China and emerging economies will be watching for policy clues at this week’s FOMC meeting
The Federal Reserve’s two-day policy board meeting for June gets underway Tuesday
If the United States’ Federal Reserve’s FOMC meeting (Federal Open Market Committee) decides not to raise interest rates on Wednesday, policy makers in China and other emerging economies around the world will breathe a sigh of relief.
“The potential hike has been a dark cloud hanging over a lot of emerging market currencies,” said Kelvin Lau, senior economist at Standard Chartered.
Poor employment figures for the US in May now suggest that interest rate normalisation will be postponed, however, probably until the autumn.
Interest rate rises in the US are problematic for emerging markets as they result in better returns on investment for those investing in the United States. This can cause capital to flee from emerging markets in pursuit of higher returns, triggering downward pressure on emerging market currencies.
If a hike does not take place, Heng Koon How, senior investment Strategist (FX) private banking Asia Pacific, at Credit Suisse said: “I would expect that the Chinese yuan will now stabilise somewhat across June, at least until US rate hike expectations resume.”
“The Fed is still on track to renormalise US policy rates later this year,” said Linan Liu, Deutsche Bank Greater China rates strategist. “So it is important to prepare sufficiently for policy responses to address any risks arising from a potential Fed rate hike, both by Chinese policy makers and also the Fed, who should consider any impact on the global market due to their policy actions.”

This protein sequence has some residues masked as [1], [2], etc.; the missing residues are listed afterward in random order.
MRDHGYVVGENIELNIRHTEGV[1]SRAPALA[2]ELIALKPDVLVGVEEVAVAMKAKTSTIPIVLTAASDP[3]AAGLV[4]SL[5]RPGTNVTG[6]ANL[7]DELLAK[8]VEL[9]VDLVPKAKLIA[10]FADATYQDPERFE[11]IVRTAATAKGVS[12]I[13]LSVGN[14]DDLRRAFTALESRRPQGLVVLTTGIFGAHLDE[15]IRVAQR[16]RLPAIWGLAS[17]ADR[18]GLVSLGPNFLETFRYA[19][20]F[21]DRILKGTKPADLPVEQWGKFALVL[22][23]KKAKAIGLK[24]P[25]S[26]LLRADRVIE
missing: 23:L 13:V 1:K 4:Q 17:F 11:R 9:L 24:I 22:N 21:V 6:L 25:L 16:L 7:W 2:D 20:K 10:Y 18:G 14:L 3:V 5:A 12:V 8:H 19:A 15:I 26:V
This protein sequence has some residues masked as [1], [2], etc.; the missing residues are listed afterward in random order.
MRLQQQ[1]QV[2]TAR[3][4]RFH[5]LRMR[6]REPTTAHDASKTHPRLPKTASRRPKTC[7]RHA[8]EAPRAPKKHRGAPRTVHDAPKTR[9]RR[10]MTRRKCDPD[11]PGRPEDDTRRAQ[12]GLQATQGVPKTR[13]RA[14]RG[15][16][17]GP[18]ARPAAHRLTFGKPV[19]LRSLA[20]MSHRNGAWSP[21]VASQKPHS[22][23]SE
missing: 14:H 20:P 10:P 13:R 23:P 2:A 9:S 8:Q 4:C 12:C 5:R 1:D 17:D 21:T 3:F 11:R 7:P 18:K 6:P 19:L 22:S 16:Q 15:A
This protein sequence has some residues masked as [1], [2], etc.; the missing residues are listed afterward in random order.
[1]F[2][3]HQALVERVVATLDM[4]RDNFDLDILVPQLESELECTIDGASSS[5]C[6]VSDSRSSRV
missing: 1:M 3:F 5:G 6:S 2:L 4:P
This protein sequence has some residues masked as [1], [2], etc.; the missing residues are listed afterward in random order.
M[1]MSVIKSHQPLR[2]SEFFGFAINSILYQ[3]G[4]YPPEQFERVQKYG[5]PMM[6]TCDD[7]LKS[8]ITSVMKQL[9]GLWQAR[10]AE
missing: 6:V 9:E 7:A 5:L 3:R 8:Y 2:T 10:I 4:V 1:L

Ju Wang senior forex strategist at HSBC says that US interest rates and the value of the Chinese currency were likely discussed at last week’s US-China Strategic Dialogue.
“While it was not implicitly stated, what we understood is that the Chinese delegation demonstrated that it was not trying to weaken its currency, while the US said that it would pay attention to the global situation when it makes it decisions about rates,” she said.
A return to more normal interest rates in the United States could have a worrying impact on China.
Andrew Colquhoun, head of Asia Pacific sovereigns at ratings agency Fitch said that the Chinese authorities would have three options if the yuan were to come under pressure in the event that US interest rates are lifted.
“Firstly they could tighten capital controls to stop money leaving China (as they have been doing), but whatever they do, some people will find ways around these. Secondly, they could raise interest rates themselves, but this would exacerbate China’s debt problems as it would make borrowing more expensive. Thirdly they could significantly devalue the RMB, but that would not be the panacea that some expect; there is no exchange rate that would allow China to re-open every steel mill, or re-employ every laid off factory worker,” he said.
Fed Chairwoman Janet Yellen is slated to hold a press conference shortly after the FOMC policy statement is released at 2pm Eastern Standard Time on Wednesday.
This story was amended to give the correct abbreviation of FOMC in first paragraph.